To provide for these matters, and to prevent the general calendars of the court from being overburthened by their constant recurrence, a subordinate but most important jurisdiction is exercised by the individual judges of each of the higher tribunals at their chambers, or otherwise out of court. To enter into details on the different subjects embraced within these attributes, would at present be premature ; the only remark necessary at this juncture is, that, to a certain extent, and for certain purposes, that branch of jurisdiction is, as before noticed, capable of delegation, and may be exercised, exofficio, by the different county judges throughout the state, each within the limits of his peculiar jurisdiction, but within those limits only.-See Code sec. 401, 402, 103 and 405. The powers so exercised are substantially the same as those possessed under the old practice by the judges in question, and also by the officers styled “ supreme court commissioners,” and are conferred by the revised statutes, in connection with sec. 29 of the judiciary act.-See also Graham's practice, chap. ii, sec. 2. The jurisdiction of these officers being, however, limited, the presumption, as in all similar cases, will always be against rather than in favor of their power to exercise it, wherever that power is open to reasonable doubt on any point, either technical or affecting the merits.—See The People ex rel. Williams v. Hulburt, 5 How. 446 ; 1 C. R. (N. S.) 75; 9 L. O. 245. Although, however, nothing can be presumed in favor of the jurisdiction of such officers in these matters, nothing will, on the contrary, be presumed against it, in the absence of actual proof.-Barnes v. Harris, 4 Comst. 374.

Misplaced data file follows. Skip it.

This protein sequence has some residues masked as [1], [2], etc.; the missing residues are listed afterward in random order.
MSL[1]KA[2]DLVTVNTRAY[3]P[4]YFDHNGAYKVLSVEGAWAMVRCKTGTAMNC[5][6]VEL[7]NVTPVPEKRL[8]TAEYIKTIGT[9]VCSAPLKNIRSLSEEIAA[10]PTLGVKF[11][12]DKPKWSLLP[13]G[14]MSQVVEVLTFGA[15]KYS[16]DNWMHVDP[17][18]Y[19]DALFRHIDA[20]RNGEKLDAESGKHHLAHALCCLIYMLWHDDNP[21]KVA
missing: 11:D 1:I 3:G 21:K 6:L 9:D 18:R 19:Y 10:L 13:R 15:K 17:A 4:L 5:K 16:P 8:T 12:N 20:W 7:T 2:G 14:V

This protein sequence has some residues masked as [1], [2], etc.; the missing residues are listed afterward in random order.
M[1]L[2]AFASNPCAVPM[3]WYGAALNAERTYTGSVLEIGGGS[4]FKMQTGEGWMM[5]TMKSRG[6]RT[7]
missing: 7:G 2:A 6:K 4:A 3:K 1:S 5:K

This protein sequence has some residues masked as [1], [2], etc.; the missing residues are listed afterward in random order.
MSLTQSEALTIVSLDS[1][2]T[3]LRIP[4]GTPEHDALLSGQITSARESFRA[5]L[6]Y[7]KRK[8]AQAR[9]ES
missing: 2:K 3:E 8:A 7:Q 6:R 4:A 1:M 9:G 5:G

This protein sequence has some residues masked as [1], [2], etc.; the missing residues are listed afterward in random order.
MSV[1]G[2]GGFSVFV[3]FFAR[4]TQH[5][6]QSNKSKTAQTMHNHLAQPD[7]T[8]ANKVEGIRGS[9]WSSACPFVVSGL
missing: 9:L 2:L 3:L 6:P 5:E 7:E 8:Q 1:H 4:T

It is clear from the terms of the Code that the county judge has no power to act at all without his county ; and in Eddy v. Howlett, 2 C. R. 76, it was held that the expression “his county,” means, as regards the granting of orders, not the county within which the judge himself resides, but the county within which the action is triable. A contrary view is, however, taken in the more recent case of Peebles v. Rogers, 5 How. 208, where an order, extending the time to answer, granted in the county of the defendant's residence by the county judge of that